What makes the Veeranis more popular than the Batliwalas?

By , agencyfaqs! | In Media Publishing | December 06, 2005
Close watchers of the industry feel that soaps featuring a popular regional culture are successful in capturing the interest of the masses

If the Veeranis & #BANNER1 & # stand for Gujarati family values in 'Kyunki Saas Bhi Kabhie Bahu Thi', the Basus of 'Kasauti Zindagi Ki' promote Bengali culture. Television soaps portray every nuance of the regional culture that the storyline follows, be it the costumes or mannerisms.

As Shailja Kejriwal, creative director, STAR Plus, puts it: "We need to give a name and address to each character. This is why we need to follow a particular culture in the storyline."

However, she doesn't agree with the concept of regional culture. "It's pan-Indian culture," she says.

But then why do we see mostly Punjabis and Gujaratis on Indian television? Even in the era of Doordarshan monopoly, the Punjabi storyline was very popular, witness the success of 'Buniyaad', 'Doosra Kewal' (which starred Shah Rukh Khan) or 'Tamas'. Of late, Punjabi culture has been seeping back into television drama with new serials such as 'India Calling' on STAR One, 'Maahi Ve' on SAB TV, 'Kkavyanjali' on STAR Plus and 'Kareena Kareena' on Zee TV.

Hiren Pandit, general manager, MindShare Mumbai, feels that over the years, the Indian film industry has played a big role in influencing television serials. He says, "To reach out to the masses, it becomes necessary for the television channel to do so."

Kejriwal of STAR Plus agrees and says, "If 'Hum Dil DeChuke Sanam' has popularised Gujarati culture, Yash Chopra's movies have made Punjabi culture a pan-Indian phenomenon."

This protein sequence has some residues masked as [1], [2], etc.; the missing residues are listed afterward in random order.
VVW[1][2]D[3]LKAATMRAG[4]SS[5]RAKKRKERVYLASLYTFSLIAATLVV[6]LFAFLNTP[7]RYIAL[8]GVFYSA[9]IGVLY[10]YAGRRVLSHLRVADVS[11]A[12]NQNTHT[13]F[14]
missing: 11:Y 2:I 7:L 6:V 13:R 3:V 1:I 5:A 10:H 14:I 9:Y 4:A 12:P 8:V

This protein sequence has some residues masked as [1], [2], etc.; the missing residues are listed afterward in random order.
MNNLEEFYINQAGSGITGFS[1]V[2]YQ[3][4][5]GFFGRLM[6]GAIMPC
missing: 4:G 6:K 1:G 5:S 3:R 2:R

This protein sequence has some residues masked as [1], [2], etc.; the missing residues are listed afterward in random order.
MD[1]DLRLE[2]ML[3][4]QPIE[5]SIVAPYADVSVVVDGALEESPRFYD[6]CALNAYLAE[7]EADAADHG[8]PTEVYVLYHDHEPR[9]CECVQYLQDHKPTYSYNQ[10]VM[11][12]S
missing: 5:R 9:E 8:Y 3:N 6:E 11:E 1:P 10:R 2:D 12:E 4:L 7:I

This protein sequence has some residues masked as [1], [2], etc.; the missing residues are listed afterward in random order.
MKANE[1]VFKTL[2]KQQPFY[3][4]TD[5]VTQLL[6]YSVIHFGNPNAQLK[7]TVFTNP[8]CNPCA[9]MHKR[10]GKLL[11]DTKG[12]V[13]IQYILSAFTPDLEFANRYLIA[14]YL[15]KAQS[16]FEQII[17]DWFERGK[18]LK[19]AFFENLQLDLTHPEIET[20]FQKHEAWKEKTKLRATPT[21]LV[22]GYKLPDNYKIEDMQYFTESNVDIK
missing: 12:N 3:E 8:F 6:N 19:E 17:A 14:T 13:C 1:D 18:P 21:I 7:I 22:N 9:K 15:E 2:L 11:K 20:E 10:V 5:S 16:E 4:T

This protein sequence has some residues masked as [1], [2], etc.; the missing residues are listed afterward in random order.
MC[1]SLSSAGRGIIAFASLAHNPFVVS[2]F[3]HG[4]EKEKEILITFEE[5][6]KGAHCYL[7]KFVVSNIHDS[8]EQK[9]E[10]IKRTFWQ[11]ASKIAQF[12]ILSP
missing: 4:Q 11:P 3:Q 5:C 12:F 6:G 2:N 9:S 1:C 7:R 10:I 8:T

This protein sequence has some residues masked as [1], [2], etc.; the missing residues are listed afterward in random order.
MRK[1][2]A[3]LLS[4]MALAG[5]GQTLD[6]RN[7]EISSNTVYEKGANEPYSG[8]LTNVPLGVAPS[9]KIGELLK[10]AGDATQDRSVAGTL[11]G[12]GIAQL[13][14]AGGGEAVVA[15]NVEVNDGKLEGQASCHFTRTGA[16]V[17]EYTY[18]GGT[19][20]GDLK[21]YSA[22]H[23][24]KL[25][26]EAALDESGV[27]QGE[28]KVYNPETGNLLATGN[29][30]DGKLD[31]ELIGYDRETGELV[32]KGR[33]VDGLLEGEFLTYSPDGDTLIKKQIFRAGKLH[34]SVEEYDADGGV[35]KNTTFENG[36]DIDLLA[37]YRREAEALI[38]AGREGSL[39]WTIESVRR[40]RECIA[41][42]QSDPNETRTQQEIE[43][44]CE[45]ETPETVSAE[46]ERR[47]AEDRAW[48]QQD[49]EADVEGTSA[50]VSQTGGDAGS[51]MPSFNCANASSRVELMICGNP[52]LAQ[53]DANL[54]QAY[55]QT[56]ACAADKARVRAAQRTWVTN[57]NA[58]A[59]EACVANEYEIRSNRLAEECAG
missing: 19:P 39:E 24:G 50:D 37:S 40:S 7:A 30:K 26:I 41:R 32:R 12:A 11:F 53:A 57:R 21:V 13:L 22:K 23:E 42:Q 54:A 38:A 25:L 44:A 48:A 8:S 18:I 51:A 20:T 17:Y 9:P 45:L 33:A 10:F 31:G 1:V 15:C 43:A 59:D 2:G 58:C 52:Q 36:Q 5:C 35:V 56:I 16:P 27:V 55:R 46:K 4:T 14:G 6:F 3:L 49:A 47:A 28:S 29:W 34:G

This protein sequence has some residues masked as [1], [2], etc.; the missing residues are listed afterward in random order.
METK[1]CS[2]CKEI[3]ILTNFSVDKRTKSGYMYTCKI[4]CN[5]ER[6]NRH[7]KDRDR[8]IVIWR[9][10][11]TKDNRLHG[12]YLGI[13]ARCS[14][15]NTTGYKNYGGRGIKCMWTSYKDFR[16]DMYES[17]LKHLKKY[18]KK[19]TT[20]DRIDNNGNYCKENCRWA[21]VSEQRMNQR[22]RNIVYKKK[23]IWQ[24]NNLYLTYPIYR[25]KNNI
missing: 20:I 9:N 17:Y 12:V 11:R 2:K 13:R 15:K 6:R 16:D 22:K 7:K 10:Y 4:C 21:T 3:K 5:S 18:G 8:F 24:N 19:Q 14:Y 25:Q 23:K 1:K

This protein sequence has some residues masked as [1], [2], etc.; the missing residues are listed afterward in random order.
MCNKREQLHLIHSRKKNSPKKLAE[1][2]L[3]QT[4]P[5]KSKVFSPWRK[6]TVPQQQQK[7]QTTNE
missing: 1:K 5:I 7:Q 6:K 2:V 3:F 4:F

She adds, "The core audience of Hindi general entertainment comes from North and West India. And Punjabis and Gujaratis are the two prominent cultures of these regions."

Pandit of MindShare adds, "If the storyline is based on a cosmopolitan culture, it's often considered to be a niche programme, meant only for high society." However, Pandit is also quick to add that if such regional flavours are forced into the storyline, it fails to appeal to the masses.

Divya Radhakrishnan, vice-president, The Media Edge (TME), cites an example where a programme failed to cut ice with the masses because it featured a minority culture. She says, "'Batliwala: House No. 43' could not perform as per expectations because it featured a Parsi family, which didn't quite have national appeal. This is probably why the channel rechristened the show 'Kudkudiya: House No. 43', featuring a Gujarati family."

Radhakrishnan says, "India is a multicultural country and programmes that portray a culture that people can relate to will always impact viewers. They have a universal appeal to them."

Other media planners such as Amin Lakhani, director, CTG, Group M, agree that a popular regional culture provides universal appeal to the show. He says, "Regional nuances certainly add spice to a programme."

He adds, "A large number of viewers for such shows are from cosmopolitan areas where different cultures live together. So even if it's a Marwari family in 'Kahani Ghar Ghar Ki' or a Gujarati family in 'Kyunki Saas Bhi Kabhie Bahu Thi', viewers from other cultures will want to watch it."

But there are a few who do not agree with these ideas. As Punitha Arumugum, group CEO, Madison Media, says, "It's the storyline, content and overall presentation of the show that appeals to the viewers, not the regional nuances."

She explains, "Every story needs to show an origin. So as long as the nuances in the story are captured well, the show is a success."

"It only fails when North Indian cues are forced into a South Indian serial," points out Arumugum.

2005 agencyfaqs!

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